In “Occupy Economics,” I mentioned Stephen Marglin, a radical Harvard economics professor who got tenure before the crackdown of the 1970s, and who is still there teaching an alternative undergrad economics course. He has to his name a number of absolute classics of radical political economy: “What do bosses do?” (Part I, Part II), with more than a thousand citations according to Google Scholar; Growth, Distribution and Prices, which builds a grand model unifying Marx and Keynes; and, edited with Juliet Schor, The Golden Age of Capitalism, a collaborative history of the postwar boom.
Last month he used a public lecture to weigh in on the student walkout from his colleague Greg Mankiw’s class, on the history and approach of his own alternative course, and on the prospects for changing economics:
What it’s about:
This is not about Greg Mankiw . . . The striking thing about economics texts . . . is how similar they are, not how different they are, whether they’re written by Republicans like Mankiw or Democrats like Bill Baumol and Alan Blinder, or for that matter Paul Krugman . . . I really liked the innocent defense by a student . . . who defended the ideology of Econ10. She said the class was about pure economic efficiency. Ideology comes into play when we determine how to balance efficiency with social equity. Mankiw said the same thing in an interview with NPR shortly afterward, but he didn’t say it as succinctly . . . The point here is that this is a mainstream ideology, it’s not Mankiw’s ideology. Mankiw is perfectly right when he says that his text is a mainstream text and his course is a mainstream course. Economics is about efficiency, and politics is about value judgments.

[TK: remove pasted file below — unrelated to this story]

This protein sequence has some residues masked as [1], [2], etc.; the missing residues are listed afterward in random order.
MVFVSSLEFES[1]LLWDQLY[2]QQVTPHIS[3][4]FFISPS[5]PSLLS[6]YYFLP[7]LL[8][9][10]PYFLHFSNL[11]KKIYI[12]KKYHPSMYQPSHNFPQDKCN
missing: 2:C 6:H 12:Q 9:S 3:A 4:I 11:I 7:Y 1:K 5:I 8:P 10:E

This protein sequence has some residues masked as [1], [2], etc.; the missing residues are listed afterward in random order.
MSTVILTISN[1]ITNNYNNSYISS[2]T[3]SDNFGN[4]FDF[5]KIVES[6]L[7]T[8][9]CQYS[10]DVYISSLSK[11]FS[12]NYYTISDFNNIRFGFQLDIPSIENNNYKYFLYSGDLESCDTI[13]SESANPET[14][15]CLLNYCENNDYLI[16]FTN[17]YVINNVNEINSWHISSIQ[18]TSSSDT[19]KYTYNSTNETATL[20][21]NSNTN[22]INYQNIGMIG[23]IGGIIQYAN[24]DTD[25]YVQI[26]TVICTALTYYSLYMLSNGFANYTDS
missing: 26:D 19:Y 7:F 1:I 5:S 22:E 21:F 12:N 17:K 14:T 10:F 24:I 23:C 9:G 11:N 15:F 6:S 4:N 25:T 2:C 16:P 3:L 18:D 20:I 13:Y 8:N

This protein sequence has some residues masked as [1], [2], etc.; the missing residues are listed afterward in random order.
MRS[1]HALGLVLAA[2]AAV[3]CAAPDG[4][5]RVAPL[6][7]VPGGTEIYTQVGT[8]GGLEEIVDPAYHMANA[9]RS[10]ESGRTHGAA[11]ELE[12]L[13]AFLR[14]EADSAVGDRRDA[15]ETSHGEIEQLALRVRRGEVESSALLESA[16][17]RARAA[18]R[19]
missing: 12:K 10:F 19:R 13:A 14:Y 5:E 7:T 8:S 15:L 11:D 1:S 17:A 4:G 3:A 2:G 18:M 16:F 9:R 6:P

Why there is a heavy dose of mainstream economics in his alternative course:
You can’t criticize something if you don’t understand it. It is the easiest thing in the world for mainstream economists to dismiss 99 percent of the criticism because it comes from people who literally don’t understand what they’re talking about . . . Even if you end up as a critic of mainstream economics, as I do, mainstream economics is the language of power. If you want to operate in this world, you have to deal with power, and you have to speak the language of power.
The initial response to the proposal for his course:
The attitude of my department was well-summed up by the former head of Econ10 . . . who said, ‘Look, there are two kinds of economics — there’s good economics, and there’s bad economics. We do good economics. If you’re doing something else, it must be bad economics.